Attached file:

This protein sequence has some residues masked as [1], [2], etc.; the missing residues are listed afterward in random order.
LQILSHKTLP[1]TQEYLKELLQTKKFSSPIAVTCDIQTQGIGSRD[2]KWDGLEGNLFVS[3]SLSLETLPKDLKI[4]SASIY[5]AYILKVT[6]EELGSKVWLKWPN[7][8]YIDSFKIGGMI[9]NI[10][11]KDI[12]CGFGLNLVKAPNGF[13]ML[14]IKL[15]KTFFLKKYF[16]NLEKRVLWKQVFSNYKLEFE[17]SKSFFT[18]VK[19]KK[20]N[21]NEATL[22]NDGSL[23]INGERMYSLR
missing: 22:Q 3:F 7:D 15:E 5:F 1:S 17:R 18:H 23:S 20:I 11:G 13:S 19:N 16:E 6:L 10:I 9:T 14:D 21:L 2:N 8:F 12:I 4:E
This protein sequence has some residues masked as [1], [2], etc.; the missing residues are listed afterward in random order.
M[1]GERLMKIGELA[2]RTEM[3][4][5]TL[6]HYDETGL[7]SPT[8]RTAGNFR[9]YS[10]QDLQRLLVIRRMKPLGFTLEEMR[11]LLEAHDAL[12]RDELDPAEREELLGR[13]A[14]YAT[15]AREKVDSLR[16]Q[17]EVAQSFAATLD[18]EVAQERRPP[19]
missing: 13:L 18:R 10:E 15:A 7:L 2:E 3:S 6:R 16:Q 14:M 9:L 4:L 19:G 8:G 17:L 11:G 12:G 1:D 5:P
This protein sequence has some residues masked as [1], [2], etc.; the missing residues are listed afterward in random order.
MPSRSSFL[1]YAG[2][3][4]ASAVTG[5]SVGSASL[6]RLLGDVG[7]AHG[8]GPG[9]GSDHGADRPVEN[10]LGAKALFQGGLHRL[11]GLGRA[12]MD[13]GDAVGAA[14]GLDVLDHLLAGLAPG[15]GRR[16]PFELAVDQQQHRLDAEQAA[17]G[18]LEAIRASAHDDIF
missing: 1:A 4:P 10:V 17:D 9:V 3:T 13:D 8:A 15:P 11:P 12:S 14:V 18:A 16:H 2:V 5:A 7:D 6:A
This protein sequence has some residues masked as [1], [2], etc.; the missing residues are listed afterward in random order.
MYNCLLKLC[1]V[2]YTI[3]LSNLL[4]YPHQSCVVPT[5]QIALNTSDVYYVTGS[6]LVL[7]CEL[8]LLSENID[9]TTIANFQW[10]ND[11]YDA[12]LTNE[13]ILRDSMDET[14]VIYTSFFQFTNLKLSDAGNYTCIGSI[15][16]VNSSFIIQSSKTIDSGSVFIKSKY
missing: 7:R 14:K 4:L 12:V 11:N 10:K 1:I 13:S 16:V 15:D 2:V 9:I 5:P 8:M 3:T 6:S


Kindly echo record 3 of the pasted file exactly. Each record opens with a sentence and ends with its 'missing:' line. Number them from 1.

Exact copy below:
This protein sequence has some residues masked as [1], [2], etc.; the missing residues are listed afterward in random order.
MPSRSSFL[1]YAG[2][3][4]ASAVTG[5]SVGSASL[6]RLLGDVG[7]AHG[8]GPG[9]GSDHGADRPVEN[10]LGAKALFQGGLHRL[11]GLGRA[12]MD[13]GDAVGAA[14]GLDVLDHLLAGLAPG[15]GRR[16]PFELAVDQQQHRLDAEQAA[17]G[18]LEAIRASAHDDIF
missing: 1:A 4:P 10:V 17:D 9:V 3:T 13:D 8:A 15:P 11:P 12:S 14:V 18:A 16:H 2:V 5:A 7:D 6:A